RADIONZ.CO.NZ
 
Note: As the additional link on New Plymouth shows, councils up & down the land are using the tried & true method of relieving you of your public assets your forbears worked to provide for succeeding generations. Public Private Partnerships. Listen to Joan Veon on that topic (see our Agenda 21/30 pages). Buying your assets for a song literally via the back door. This link  will take you to related examples of this in NZ including Joan Veon’s information. Let’s not forget these transfer of assets seem to be happening with no rhyme or reason as to their value, witness the transfer of Horowhenua’s pensioner flats to Willis & Bond property developers with front company Compassion Housing formed a week before the sale, at a loss of $1.86 million (ie sold that much below their true value, a right royal gift for W&B. Enjoy (if you can). EnvirowatchRangitikei

Why are Horowhenua’s State-owned properties selling to private property developers for well below their Capital Value?

This is actually happening up & down NZ however this article by Veronica Harrod focuses on the Horowhenua. How is this fair given the pensioner housing sold at a loss of $1.86 million and the council wallows in burgeoning debt ($68 mill last time I looked) as are councils up and down the land. The new norm. Next of course will be rates rises to cover this debt & woe betide anybody who complains about that. Never mind the obvious mismanagement of funds on high by very well paid CEs everywhere. Our grandparents who helped accumulate these assets must be turning in their graves… EnvirowatchRangitikei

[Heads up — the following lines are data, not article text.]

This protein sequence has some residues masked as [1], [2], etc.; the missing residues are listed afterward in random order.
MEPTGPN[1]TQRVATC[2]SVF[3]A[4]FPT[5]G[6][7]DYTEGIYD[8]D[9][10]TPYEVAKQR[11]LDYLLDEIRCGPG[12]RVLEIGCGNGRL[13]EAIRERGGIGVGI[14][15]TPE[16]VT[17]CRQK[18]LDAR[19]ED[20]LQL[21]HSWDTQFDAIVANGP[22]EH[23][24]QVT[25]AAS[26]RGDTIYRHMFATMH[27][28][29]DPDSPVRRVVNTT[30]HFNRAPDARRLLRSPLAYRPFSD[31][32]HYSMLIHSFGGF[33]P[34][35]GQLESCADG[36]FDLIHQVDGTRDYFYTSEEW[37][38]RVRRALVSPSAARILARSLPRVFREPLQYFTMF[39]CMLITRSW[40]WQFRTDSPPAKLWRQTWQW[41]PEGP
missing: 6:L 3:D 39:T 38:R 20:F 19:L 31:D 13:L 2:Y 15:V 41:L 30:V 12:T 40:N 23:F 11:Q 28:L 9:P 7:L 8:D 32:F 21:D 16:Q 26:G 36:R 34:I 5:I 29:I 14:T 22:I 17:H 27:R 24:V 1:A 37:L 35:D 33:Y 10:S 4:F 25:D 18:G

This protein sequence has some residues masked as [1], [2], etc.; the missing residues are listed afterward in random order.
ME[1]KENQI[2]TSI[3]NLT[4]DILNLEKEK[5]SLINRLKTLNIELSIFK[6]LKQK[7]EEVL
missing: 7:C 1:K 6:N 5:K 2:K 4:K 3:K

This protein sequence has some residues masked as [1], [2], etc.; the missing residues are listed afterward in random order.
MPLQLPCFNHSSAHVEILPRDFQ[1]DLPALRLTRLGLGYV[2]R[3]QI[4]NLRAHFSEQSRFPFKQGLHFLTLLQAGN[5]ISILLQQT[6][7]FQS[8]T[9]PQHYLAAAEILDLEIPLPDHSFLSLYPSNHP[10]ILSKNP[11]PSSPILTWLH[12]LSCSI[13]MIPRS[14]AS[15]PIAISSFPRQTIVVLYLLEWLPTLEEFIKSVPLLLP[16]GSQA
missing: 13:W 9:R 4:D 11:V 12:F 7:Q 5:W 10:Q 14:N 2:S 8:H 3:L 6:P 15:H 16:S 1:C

From Veronica Harrod

 

Land and development company owned by council deputy mayor Wayne Bishop purchased former Horowhenua Hospital site in 2014.

A land and property development company owned by Horowhenua District Council deputy mayor Wayne Bishop paid less than a quarter of the Capital Value for Levin’s former Horowhenua Hospital site in 2014.

According to the Quotable Values database the 4.92 hectare site listed as “Other-Health/Medical” which had a Capital Value of $3.8 million was sold to Wayne Bishop Investments Ltd on August 2014 for $968,000.

Cr Bishop also purchased the 48 hectare former Kimberley Hospital site on leasehold land in 2014 from MidCentral Health where he has been developing a staged “gated” 500 housing lifestyle development called Speldhurst Country Estate. In one year the RV of the former Kimberley Hospital site sky-rocketed from $3.8 million to $11.8 million.

Wayne Bishop Investments Ltd has made three other strategic land purchases adjacent to the former Horowhenua Hospital site including, in one instance, one he paid over six times the Registered Valuation (RV) for.

According to the Quotable Value database on 13 August 2014 Wayne Bishop Investments paid $968,000 for a residential-vacant lot in Hinemoa Street which had a RV of $165,000.

Two years later on September 1, 2016 Wayne Bishop Investments paid $1.2 million, double the RV of $520,000, for 2.33 hectares of land next to the former hospital site which means he owns 10.5 hectares of prime real estate land on Liverpool Street.